A failure to build sufficient new housing in Derry and across the North is enriching private landlords locally at a rate far higher than that being enjoyed by their counterparts in Britain,
That’s according to Sinn Féin Councillor Colly Kelly, who has expressed alarm at new figures which show that renting privately is becoming more and more expensive in the North.
He was speaking after HomeLet, part of the Barbon Insurance Group, released data for the month of March, which showed that private rent rates in the North were up 2.4 per cent year on year, compared with 0.9 per cent across the United Kingdom.
“Average rent in the private sector has risen by 2.4 per cent here compared to an increase of 0.9 per cent in Britain,” said Colr. Kelly.
“This increase is not being driven by a rise in prosperity. It is being driven by the failure to build sufficient social housing, which is forcing more and more people into the private market,” he added.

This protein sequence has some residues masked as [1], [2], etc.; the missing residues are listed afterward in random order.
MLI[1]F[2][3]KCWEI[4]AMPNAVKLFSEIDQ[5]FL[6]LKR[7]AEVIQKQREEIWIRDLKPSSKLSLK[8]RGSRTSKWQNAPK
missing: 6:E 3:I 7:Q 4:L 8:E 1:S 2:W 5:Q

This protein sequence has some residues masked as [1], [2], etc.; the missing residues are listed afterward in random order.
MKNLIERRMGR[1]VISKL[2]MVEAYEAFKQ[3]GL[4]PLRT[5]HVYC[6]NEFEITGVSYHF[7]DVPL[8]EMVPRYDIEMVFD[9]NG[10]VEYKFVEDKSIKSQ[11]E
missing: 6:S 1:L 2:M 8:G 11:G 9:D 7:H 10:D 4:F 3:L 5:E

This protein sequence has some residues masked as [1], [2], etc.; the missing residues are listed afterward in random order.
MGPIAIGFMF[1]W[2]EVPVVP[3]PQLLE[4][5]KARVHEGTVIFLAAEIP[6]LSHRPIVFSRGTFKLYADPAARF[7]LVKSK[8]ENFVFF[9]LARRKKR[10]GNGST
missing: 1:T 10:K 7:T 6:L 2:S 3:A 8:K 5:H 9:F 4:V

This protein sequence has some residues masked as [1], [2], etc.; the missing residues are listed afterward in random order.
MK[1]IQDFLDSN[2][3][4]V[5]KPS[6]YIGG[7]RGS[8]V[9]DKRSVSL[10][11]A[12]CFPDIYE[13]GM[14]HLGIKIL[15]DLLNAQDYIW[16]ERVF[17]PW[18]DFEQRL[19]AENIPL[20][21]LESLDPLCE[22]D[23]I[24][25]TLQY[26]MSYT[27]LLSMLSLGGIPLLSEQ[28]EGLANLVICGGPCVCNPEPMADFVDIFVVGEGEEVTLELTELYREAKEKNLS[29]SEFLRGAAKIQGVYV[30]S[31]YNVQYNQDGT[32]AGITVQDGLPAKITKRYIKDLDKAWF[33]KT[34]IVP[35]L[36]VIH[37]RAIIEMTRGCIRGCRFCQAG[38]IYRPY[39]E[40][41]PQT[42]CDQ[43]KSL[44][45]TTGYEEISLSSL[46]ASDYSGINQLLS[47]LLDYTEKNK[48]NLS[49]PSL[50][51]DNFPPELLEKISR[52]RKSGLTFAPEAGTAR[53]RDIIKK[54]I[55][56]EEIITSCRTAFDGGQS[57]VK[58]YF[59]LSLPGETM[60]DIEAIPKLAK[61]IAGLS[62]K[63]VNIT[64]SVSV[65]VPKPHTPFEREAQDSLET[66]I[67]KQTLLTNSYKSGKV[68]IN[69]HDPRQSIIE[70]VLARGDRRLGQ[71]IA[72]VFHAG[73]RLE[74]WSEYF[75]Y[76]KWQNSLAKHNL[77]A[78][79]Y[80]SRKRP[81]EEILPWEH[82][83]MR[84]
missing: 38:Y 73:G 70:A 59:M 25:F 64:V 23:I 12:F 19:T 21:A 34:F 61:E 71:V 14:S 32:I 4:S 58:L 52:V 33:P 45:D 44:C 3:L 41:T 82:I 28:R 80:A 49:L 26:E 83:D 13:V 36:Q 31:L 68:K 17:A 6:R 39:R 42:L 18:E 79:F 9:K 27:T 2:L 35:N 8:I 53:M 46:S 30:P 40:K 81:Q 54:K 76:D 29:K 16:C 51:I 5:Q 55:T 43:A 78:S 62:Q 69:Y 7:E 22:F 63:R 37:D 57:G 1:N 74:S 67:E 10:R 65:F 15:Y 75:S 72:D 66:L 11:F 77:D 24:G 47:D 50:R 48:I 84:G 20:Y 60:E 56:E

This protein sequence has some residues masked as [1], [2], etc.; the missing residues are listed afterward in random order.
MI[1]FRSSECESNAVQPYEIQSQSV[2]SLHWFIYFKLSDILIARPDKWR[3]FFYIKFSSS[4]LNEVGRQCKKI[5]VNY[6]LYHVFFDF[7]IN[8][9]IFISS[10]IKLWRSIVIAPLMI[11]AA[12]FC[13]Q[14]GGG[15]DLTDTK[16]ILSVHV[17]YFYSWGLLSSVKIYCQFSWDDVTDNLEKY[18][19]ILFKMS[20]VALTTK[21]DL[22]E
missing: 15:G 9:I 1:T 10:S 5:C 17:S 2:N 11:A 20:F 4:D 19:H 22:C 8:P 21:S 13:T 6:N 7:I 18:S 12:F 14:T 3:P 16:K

The local councillor said urgent action was required to address the problem and suggested insufficient social housing stock was driving the private rent hikes.
“These figures have been released just days after research by the Nevin Economic Research Institute linked higher rents in the private sector with poverty,” he suggested.
“Lengthy waiting lists for social housing and higher private rents is the price ordinary families pay for the failure to build sufficient social houses to meet need,” he added.
According to the HomeLet Rental Index the average rental bill in the North in March was £629, which was up from the £614 average bill recorded by the organisation during the same month last year.